John Hawkes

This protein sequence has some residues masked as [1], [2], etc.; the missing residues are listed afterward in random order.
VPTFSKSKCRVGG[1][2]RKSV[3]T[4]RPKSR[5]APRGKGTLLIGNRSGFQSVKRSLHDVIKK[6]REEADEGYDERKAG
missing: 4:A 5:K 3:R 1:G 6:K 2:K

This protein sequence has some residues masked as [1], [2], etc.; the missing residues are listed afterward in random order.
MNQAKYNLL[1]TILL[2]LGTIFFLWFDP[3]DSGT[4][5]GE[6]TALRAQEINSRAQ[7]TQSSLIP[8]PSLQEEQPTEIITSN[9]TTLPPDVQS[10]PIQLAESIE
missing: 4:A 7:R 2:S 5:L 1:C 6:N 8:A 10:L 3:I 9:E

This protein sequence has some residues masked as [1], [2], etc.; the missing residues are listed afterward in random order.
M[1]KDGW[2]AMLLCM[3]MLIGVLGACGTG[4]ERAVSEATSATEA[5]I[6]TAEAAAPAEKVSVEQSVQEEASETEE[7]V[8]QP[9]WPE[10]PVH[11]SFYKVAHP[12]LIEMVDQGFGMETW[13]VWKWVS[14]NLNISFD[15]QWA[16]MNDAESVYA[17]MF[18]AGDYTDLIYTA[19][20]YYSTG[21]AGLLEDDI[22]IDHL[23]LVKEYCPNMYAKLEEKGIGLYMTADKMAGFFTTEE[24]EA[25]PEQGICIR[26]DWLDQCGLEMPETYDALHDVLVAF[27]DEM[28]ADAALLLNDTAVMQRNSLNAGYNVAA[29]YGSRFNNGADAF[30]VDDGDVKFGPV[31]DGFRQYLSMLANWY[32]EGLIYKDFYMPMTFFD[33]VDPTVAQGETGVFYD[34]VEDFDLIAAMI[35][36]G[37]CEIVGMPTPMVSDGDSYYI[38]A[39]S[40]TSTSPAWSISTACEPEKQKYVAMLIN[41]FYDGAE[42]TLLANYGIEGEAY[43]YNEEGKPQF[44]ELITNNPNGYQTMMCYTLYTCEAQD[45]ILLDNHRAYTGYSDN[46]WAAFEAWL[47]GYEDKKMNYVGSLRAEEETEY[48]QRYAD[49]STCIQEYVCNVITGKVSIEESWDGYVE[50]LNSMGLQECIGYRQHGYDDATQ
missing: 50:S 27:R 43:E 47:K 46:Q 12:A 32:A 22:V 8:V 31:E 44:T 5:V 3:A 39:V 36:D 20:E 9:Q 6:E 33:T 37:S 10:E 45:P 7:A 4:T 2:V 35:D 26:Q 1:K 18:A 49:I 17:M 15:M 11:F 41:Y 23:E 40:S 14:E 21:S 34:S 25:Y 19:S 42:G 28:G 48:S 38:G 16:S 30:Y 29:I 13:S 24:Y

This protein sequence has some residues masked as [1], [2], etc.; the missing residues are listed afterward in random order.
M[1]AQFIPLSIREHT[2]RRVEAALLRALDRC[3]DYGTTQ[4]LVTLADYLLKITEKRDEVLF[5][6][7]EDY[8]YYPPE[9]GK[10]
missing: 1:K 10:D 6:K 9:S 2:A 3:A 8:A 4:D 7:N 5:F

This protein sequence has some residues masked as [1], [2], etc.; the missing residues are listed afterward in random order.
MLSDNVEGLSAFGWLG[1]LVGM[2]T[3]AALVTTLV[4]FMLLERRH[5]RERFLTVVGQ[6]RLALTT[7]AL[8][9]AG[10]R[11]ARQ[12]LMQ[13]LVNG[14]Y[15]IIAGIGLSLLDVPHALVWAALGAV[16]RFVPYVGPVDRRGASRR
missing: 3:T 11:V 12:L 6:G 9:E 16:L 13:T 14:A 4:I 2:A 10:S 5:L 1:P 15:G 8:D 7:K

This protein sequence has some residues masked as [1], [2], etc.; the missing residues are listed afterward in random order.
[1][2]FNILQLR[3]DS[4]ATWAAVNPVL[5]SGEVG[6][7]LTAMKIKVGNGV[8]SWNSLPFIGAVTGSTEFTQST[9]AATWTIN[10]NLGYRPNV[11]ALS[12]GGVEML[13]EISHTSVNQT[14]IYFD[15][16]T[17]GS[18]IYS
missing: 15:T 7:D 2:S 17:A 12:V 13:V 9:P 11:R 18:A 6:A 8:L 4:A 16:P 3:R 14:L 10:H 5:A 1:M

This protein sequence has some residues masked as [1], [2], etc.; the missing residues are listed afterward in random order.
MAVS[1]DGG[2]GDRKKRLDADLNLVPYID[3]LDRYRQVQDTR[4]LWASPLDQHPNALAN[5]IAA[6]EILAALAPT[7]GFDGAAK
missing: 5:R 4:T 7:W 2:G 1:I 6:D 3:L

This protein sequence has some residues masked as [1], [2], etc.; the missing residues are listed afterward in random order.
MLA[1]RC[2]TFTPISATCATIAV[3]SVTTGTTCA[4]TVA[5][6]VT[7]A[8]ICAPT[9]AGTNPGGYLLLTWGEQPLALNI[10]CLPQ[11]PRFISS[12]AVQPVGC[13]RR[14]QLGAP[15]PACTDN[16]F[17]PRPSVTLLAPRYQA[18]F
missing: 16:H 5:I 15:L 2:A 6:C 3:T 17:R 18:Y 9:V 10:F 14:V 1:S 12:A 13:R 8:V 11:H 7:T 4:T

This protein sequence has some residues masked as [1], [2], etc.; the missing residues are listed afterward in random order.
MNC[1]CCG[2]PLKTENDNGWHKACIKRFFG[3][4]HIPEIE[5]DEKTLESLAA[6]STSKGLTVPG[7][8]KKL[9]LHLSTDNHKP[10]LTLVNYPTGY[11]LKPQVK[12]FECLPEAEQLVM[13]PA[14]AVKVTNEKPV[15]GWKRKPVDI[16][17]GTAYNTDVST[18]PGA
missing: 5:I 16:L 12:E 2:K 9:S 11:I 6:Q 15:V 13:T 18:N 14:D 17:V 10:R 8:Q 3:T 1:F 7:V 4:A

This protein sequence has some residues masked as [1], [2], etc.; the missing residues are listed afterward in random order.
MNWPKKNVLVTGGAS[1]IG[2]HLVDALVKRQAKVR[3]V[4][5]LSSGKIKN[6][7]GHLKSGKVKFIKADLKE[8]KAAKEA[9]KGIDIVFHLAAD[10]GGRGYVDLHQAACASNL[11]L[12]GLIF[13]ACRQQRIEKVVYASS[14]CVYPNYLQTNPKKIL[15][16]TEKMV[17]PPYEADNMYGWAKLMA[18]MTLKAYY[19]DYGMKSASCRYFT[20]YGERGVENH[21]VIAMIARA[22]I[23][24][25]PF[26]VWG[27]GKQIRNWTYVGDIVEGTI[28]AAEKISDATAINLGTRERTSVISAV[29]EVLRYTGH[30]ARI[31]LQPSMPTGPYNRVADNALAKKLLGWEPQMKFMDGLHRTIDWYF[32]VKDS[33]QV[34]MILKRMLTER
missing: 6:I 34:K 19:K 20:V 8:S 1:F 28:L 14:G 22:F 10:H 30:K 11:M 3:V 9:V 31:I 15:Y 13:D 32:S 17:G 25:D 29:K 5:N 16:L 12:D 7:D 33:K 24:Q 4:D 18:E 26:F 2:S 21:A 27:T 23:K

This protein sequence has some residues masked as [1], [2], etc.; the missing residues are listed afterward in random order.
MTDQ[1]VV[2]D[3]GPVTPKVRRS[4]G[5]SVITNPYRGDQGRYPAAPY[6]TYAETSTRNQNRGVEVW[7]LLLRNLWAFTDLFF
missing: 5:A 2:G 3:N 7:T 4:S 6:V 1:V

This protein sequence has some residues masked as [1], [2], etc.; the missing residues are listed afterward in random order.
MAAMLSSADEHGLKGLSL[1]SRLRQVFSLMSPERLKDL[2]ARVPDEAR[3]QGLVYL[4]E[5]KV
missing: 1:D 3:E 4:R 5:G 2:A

photo courtesy of Michael Ondaatjephoto courtesy of Michael OndaatjeJohn Hawkes was an experimental novelist who has been compared to innovative fiction writers including John Barth, William Gass, and William Gaddis.  He was quoted in the journal Wisconsin Studies in Contemporary Literature in 1965 as saying “I began to write fiction on the assumption that the true enemies of the novel were plot, character, setting and theme, and having once abandoned these familiar ways of thinking about fiction, totality of fiction or structure was really all that remained.  And structure – verbal and psychological coherence – is still my largest concern as a writer.”  Hawkes’ groundbreaking novels and short story collections include The Cannibal, The Beetle Leg, The Lime Twig, The Blood Oranges, Death, Sleep and the Traveler, TravestySecond Skin, Adventures in the Alaskan Skin Trade, An Irish Eye, and Sweet William:  A Memoir of an Old Horse.  He was the recipient of many honors and awards, including a Lannan Foundation award, Ford Foundation and Guggenheim fellowships, and grants from the National Institute of Arts and Letters and the Rockefeller Foundation.  A native of Stamford, Connecticut, Hawkes grew up partly in Alaska, graduated from Harvard College in 1949, taught English at Harvard from 1955 to 1958 and at Brown from 1958 until his retirement in 1988.  Along with Edward Honig, he was one of the founders of the Graduate Program in Creative Writing (now Literary Arts) at Brown.